Previously on Computer and Me:
I was going to do these things chronologically (more or less), but it all kind of weaves together, so there’s no reason not to jump around.
Part of what prompted this series (besides needing filler for NaBloPoMo), was my rediscovering a page I wrote ten years ago about why I was using the computer I was using. I concluded with a defiant proclamation that I’d get my parents to get my sister a Mac for school.
They did, too. They got her one of the early PowerMacs running System 7.
That was fine enough, I suppose. After a few years, though, she got annoyed she couldn’t read MS Word documents or play the games her friends were playing. Honestly, though, if she got a PC, it’s not like she would’ve upgraded the hardware or Windows or any of the things she’d have to do to do those things anyway. But I got in trouble anyway for subjecting her to a deviant computing platform.
I was probably more happy with it than she was. It was a little bit more capable than my Amiga at the time. When she and I were both home one summer (me on co-op), I ended up commandeering her computer to do things like watch videos of anime openings and playing games like Exile. Whatever I could download on her super-fast 56k modem.
She eventually got rid of that machine and ended up getting a PC at Future Shop. And when it came time to pick a successor to my Amiga, I never even considered getting a Mac.
I knew about Max OS X, though. It was a flashy, new operating system built on an open source BSD base. Unlike my sister’s Mac, it had a command line. While I was mucking around in the dreary Windows world, it was gaining converts and cachet. You could do more and more stuff with it. Firefox was ported to it and it finally had a decent browser. It started looking like a viable platform.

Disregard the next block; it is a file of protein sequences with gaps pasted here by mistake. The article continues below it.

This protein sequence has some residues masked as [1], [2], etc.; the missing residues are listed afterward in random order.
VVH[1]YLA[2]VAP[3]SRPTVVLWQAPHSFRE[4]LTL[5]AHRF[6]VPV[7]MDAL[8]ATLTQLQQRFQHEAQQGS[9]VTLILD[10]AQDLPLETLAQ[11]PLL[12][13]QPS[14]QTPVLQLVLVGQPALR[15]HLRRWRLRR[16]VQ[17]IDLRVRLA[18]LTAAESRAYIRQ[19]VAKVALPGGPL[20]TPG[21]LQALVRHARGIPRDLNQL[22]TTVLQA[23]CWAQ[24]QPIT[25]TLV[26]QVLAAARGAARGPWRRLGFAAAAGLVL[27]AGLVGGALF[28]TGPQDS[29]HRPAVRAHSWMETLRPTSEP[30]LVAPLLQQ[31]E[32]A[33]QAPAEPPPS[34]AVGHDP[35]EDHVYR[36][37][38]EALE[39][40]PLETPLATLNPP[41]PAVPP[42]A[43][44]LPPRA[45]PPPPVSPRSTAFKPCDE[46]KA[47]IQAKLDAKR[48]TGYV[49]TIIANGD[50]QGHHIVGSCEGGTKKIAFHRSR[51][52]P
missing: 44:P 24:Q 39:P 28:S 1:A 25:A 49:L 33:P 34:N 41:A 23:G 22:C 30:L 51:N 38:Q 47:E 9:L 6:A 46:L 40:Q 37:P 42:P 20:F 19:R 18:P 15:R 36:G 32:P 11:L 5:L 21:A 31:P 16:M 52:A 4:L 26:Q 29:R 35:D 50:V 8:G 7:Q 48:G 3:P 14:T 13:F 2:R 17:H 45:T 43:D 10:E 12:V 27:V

I was curious. I wanted to see what was going on here. Plus, I kinda wanted a laptop for wireless networking, and I knew PC laptops sucked for that. (This was four years ago. They did. Seriously). Mac laptops were supposed to be really good, so I decided to get my feet wet.
I went to a Mac sales demo at the university. I really, really wanted the 12″ aluminum Powerbook, but the sales guy said that, with it’s plastic case, the 12″ iBook had better wireless reception. I caught wind that a G4 iBook was coming out, and I was sold.
And I’ve had it for four years. It’s what I’m writing this on right now.
I love my little iBook. There are a few little quirks that bug me sometimes, like jerky Flash animation and video, a jumpy track pad, and the lack of a one-handed Page Down key. And I love Mac OS X, too.
I think if you wanted to spend all your time in the Mac universe, you’d be just fine. Actually, you’d be fantastic. Everything works really well together. Not just Apple stuff, either. Third party application developers on the Mac are fantastic. Quicksilver has changed the way I think about computer user interfaces. Attempts to clone it on Windows or Linux are (for now, at least) only pale imitations. If every computer I ever used had Quicksilver and Exposé, I’d be so happy. It’s already ingrained in muscle memory. It eliminates so much command line and window fiddling.
There is trouble in paradise, though. Apple doesn’t play nice with others.
They do support things like Windows networking, but they by no means go out of their way to make it seamless. My Airport Express is a lovely little device for getting podcasts over to my stereo, but the hardware works with iTunes and only iTunes. My iPod is tied to iTunes. Data put into iTunes or iPhoto is never coming out again. The new iPods are even more restrictive. And then there’s the iPhone.
You know those Star Trek episodes where some hyper-intelligent alien comes along and sticks Kirk in some exquisitely beautiful paradise, where all his wants and needs are taken care of? But upon realizing this, he recoils and breaks out, giving a stirring speech about how it’s man’s nature to be free, to strive and to seek challenges, even though perfection could be handed to him?
That’s how the Mac and the whole Apple platform is starting to feel like for me.
I love the Mac. I really do. But the more I get into it, the more I feel like I’m being shackled to it with velvet handcuffs.
The handcuffs are starting to chafe.